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  Call Number Equine Behaviour @ team @ Serial 3102  
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Author Scheumann, M.; Rabesandratana, A.; Zimmermann, E. doi  openurl
  Title Predation, Communication, and Cognition in Lemurs Type (up) Book Chapter
  Year 2007 Publication Primate Anti-Predator Strategies Abbreviated Journal  
  Volume Issue Pages 100-126  
  Keywords  
  Abstract Predation represents an important selective force shaping the evolution of primate behavior. Primates confronted with predators have evolved various strategies to minimize the probability of being eaten. Predation risk and hunting styles of predators should have selected for communicative and cognitive abilities linked to socioecology and life history. As studies on several socially cohesive mammals indicate, the study of anti-predator behavior represents an important tool for gaining insight into cognition, e.g., to understand how animals classify objects and events in the world around them (e.g., marmots: Blumstein, 1999; vervet monkeys: Seyfarth et al., 1980; Diana monkeys: Zuberbhler, 2000; suricates: Manser et al., 2002).  
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  Notes Approved no  
  Call Number Equine Behaviour @ team @ Serial 3103  
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Author Houpt, K.A. openurl 
  Title Learning in horses. Type (up) Book Chapter
  Year 1995 Publication The thinking horse. Abbreviated Journal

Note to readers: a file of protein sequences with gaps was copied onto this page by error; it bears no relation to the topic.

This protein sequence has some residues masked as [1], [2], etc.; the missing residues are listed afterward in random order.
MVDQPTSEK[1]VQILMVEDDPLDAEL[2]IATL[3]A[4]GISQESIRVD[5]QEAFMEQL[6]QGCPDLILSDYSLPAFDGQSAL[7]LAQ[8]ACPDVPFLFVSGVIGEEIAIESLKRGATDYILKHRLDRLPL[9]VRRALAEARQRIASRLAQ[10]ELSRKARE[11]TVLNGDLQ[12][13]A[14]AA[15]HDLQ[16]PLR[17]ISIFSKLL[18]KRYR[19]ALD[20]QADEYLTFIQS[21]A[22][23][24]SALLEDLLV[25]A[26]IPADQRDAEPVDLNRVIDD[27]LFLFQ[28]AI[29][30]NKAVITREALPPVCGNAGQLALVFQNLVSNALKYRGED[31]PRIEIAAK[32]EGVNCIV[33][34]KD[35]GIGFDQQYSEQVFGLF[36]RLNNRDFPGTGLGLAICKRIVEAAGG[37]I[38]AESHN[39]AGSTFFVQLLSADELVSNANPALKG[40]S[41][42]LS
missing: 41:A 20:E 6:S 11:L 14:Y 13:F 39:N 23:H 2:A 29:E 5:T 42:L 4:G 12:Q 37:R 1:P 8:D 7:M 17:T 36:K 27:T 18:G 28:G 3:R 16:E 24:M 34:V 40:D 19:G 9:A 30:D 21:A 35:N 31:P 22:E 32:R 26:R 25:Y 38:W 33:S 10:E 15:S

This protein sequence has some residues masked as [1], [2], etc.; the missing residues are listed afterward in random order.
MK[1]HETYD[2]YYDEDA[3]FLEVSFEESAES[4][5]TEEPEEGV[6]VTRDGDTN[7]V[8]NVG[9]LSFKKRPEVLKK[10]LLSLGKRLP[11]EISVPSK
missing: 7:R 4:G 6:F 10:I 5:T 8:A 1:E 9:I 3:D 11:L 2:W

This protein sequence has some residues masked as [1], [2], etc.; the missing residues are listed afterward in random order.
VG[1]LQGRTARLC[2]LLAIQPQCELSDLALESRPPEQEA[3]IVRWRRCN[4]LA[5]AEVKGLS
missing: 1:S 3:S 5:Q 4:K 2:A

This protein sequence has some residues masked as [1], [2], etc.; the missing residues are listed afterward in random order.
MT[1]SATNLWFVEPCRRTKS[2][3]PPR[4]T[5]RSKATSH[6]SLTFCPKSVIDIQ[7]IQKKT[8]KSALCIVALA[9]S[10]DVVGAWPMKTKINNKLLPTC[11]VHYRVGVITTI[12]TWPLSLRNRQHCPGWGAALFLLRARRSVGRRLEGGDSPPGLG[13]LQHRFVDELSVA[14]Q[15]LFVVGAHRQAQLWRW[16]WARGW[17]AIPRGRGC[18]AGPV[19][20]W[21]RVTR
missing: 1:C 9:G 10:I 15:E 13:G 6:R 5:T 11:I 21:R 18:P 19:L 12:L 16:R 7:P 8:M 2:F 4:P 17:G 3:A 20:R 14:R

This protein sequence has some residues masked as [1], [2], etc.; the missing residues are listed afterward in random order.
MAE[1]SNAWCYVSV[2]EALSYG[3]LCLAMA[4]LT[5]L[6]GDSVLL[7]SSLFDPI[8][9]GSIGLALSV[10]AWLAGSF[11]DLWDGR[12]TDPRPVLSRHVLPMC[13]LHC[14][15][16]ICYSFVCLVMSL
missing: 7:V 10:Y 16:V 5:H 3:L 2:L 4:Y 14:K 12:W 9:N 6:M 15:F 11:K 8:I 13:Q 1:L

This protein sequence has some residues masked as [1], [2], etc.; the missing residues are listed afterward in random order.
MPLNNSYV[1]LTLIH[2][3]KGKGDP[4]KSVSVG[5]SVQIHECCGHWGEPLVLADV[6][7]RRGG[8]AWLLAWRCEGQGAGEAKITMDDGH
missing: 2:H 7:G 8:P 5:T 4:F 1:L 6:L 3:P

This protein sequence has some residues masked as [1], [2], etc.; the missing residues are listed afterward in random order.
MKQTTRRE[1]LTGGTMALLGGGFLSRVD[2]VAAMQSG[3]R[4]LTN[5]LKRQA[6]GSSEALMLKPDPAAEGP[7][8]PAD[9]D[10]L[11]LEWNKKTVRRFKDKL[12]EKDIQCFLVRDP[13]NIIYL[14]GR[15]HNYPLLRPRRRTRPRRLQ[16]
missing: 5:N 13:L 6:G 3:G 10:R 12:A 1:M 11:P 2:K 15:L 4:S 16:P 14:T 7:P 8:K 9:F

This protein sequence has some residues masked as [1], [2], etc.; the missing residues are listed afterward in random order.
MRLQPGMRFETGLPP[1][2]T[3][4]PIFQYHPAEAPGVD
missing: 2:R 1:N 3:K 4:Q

Volume Issue Pages 12-17  
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  Publisher Equine Research Centre Place of Publication Guelph, Canada Editor  
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  Notes Approved no  
  Call Number Equine Behaviour @ team @ Serial 3585  
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Author unknown url  openurl
  Title Horse – Perception – Vision Type (up) Book Chapter
  Year Publication Abbreviated Journal  
  Volume Issue Pages  
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  Abstract Horses have been described as being among the
most perceptive of animals.1 By studying the
sensory perception of horses, we gain valuable
insights into their behavior. The differences
between human and equine perceptions of the
external environment can be explained by the
differences in their sensory structures. The horses
adept perception has allowed it to be constantly
aware of changes occurring in its surroundings
and has played a pivotal role in the success of this
species. An appreciation and understanding of
the horses well-developed sensory system are
valuable tools, particularly when attempting to
understand distinctive aspects of equine behavior.
 
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  Notes Approved no  
  Call Number Equine Behaviour @ team @ Serial 3645  
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Author Wingfield, J. C.,; Ramenofsky, M. openurl 
  Title Hormones and the behavioral ecology of stress. Type (up) Book Chapter
  Year 1999 Publication Stress physiology in animals. Abbreviated Journal  
  Volume Issue Pages 1-51